However, every faith including yours has a % of people who do things that go against the very teaching of the faith they claim to espouse. That is an insignificant number and less than 1/10th of 1% of any group.

Over the years, I have collected about 20 different translations for reference.  A few are in this picture.  I have also visited the Library of Congress and checked Jefferson's copy of Quran translation by George Sale. 

You may like this article in Dallas Morning News;

In defense of Islam, pursuing a civil dialogue

By Steve Blow, Published 19 September 2010 02:28 AM
Over and over you hear it said: If Muslims oppose terrorism, why don't they stand up and say it?

If that has been you, Mike Ghouse ought to be your hero.

It is hard to imagine that anyone has worked harder than the Carrollton resident to demonstrate the peaceful and moderate side of Islam.

And that effort includes personally visiting Dallas' First Baptist Church last Sunday just to put a friendly face on the "evil, evil religion" that the Rev. Robert Jeffress denounced a few weeks before.

"It was wonderful," Ghouse said of the visit. "We were so warmly received."
He hopes a quick chat with Jeffress will be the start of a deeper discussion about Islam and the importance of respect between religions.

"I want to have a dialogue with him, not to say he is wrong but to share another point of view," Ghouse said.

The 57-year-old Muslim was born in India and has lived in the United States for 30 years. He owns a small property management firm. But most of his day is devoted to building bridges between people of different faiths.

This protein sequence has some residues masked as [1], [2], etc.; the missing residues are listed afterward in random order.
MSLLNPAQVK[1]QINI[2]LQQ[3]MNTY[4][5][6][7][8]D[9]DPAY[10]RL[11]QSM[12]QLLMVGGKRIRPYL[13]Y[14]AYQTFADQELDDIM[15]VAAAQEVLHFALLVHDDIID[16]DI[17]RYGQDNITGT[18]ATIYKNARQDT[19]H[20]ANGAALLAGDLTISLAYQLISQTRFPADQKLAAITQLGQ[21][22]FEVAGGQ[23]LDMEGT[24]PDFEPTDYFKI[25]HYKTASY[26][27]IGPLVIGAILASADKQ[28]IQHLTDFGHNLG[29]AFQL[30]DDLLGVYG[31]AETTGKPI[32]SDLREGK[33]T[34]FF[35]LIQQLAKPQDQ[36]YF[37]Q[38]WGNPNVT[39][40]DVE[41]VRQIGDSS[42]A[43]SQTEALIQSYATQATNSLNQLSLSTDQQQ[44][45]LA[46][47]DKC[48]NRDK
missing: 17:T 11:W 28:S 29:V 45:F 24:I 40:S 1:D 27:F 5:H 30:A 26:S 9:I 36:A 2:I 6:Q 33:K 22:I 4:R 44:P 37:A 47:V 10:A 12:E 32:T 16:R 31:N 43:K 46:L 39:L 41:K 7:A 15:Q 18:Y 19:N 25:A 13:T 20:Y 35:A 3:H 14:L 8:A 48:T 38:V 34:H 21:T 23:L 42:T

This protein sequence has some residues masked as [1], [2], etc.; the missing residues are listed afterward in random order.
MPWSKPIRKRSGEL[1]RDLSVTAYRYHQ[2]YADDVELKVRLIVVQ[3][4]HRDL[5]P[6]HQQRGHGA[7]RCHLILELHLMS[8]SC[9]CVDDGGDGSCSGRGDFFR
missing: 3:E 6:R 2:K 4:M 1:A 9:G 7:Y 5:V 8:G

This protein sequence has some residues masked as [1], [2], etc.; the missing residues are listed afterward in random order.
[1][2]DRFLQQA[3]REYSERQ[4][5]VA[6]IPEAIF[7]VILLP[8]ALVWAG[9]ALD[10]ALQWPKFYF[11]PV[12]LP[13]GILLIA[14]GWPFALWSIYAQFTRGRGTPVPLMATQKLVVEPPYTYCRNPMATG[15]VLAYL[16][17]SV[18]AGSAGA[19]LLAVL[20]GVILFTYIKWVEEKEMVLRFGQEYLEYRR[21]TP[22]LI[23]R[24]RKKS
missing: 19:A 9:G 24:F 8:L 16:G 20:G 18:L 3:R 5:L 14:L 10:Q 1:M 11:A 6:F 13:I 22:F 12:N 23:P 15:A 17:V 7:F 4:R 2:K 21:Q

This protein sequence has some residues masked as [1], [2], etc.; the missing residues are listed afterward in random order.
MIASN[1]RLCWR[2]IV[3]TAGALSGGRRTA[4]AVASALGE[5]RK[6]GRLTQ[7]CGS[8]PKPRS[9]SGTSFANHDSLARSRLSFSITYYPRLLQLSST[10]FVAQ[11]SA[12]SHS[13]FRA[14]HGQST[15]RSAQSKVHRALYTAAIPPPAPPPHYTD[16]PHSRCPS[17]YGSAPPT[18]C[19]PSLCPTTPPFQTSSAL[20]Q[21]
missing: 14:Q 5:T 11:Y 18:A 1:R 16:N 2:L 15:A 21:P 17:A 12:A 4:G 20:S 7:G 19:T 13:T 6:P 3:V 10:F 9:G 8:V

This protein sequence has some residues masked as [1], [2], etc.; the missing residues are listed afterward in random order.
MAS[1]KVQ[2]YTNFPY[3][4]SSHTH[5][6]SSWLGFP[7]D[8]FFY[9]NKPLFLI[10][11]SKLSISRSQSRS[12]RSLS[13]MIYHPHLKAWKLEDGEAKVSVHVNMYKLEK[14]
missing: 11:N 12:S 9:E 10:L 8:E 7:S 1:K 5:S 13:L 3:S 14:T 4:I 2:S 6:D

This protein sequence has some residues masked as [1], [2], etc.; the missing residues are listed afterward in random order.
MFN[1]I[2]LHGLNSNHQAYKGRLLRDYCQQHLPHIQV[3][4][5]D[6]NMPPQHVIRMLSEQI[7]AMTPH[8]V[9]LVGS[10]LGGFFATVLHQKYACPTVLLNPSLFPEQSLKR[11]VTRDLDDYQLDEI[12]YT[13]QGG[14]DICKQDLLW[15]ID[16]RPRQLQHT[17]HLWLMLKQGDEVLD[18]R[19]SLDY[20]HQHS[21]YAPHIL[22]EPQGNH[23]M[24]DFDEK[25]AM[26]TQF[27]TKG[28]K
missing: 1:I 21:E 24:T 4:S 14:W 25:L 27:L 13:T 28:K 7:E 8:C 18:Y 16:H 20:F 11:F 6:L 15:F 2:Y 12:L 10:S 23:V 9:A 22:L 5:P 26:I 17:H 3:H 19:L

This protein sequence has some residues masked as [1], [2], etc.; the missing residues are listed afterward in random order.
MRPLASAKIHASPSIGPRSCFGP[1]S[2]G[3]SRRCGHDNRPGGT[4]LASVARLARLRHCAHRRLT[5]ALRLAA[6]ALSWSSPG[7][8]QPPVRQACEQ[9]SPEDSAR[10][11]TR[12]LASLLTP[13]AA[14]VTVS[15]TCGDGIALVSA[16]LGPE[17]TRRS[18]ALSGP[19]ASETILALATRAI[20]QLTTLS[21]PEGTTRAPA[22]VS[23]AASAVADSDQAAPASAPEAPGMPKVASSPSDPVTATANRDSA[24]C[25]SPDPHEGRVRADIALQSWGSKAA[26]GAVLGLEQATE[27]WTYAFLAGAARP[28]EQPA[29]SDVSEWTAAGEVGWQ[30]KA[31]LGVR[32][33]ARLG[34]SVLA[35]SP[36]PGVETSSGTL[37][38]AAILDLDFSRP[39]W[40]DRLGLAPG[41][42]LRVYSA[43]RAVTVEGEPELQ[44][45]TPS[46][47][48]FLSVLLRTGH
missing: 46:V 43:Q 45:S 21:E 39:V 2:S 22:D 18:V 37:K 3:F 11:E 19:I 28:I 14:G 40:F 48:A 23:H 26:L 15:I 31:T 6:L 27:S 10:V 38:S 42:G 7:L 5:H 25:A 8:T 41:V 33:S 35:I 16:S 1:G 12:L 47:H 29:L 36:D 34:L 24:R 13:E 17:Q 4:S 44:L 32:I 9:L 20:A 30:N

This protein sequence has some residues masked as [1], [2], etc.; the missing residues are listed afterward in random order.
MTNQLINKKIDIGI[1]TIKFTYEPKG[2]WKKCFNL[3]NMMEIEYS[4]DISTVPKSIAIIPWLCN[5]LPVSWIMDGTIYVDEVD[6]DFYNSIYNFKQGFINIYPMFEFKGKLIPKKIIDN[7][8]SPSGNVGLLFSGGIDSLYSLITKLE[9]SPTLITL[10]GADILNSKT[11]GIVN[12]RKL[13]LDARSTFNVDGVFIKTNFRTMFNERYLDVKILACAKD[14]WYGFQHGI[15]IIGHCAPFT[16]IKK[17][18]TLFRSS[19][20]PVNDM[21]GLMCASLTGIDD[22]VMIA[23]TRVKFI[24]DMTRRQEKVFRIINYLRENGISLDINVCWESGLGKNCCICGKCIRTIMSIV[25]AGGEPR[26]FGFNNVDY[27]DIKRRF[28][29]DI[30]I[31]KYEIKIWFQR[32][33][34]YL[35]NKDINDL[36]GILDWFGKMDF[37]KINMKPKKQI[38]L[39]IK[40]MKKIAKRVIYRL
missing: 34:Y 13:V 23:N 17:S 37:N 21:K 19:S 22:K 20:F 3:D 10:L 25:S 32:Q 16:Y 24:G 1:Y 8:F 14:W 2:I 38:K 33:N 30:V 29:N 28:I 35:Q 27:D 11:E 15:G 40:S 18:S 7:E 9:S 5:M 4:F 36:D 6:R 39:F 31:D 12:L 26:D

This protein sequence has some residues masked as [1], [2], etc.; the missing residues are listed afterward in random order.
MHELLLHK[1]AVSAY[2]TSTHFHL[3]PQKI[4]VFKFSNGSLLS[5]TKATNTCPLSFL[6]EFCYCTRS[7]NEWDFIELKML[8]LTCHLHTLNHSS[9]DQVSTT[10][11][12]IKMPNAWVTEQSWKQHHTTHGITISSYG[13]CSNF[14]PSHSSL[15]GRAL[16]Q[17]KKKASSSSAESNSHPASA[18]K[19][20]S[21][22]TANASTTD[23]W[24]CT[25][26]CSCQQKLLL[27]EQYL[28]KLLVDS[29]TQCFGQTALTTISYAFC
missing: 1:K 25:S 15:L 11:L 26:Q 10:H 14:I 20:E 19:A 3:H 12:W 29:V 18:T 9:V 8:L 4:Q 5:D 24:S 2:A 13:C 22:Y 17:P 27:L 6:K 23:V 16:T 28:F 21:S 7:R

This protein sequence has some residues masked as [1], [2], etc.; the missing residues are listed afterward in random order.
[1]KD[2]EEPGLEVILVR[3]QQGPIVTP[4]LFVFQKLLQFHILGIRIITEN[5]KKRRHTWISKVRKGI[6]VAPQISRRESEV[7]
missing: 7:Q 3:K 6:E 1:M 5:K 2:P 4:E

"It is my passion," he said in his distinctive raspy voice.

He has been a guest a dozen times on Sean Hannity's TV and radio talk shows. "I don't like the way Sean cuts me off, but I have to honor him for giving the American public a semblance of another point of view."

Ghouse said he can understand fear and criticism of Islam because he went through a time of similar feelings. As a teen, he was troubled by passages of the Quran. He called himself an atheist for a while.

But he said deeper study led him to realize the Quran had been purposely mistranslated down through history.

In the Middle Ages, European leaders commissioned a hostile Quran translation to foster warfare against Muslim invaders.

Later, Muslim leaders produced another translation to inflame Muslims against Christians and Jews.

"It was all for politics," he said.

Ghouse said he hopes to present Jeffress with a modern, faithful translation and challenge him to find evil verses.

"If he can, I will convert. I will join his church," Ghouse said. "If he can't, I will call on him to retract his statements and become a peacemaker."

Ghouse acknowledges that deep problems persist within Islam. "Three steps forward, two steps back," he said with a sigh.

And he agrees that mainstream Muslims have not done enough to counter violent images of their faith.

"That is very true," he said. "But part of it is that many Muslims have given up hope that we will ever be heard."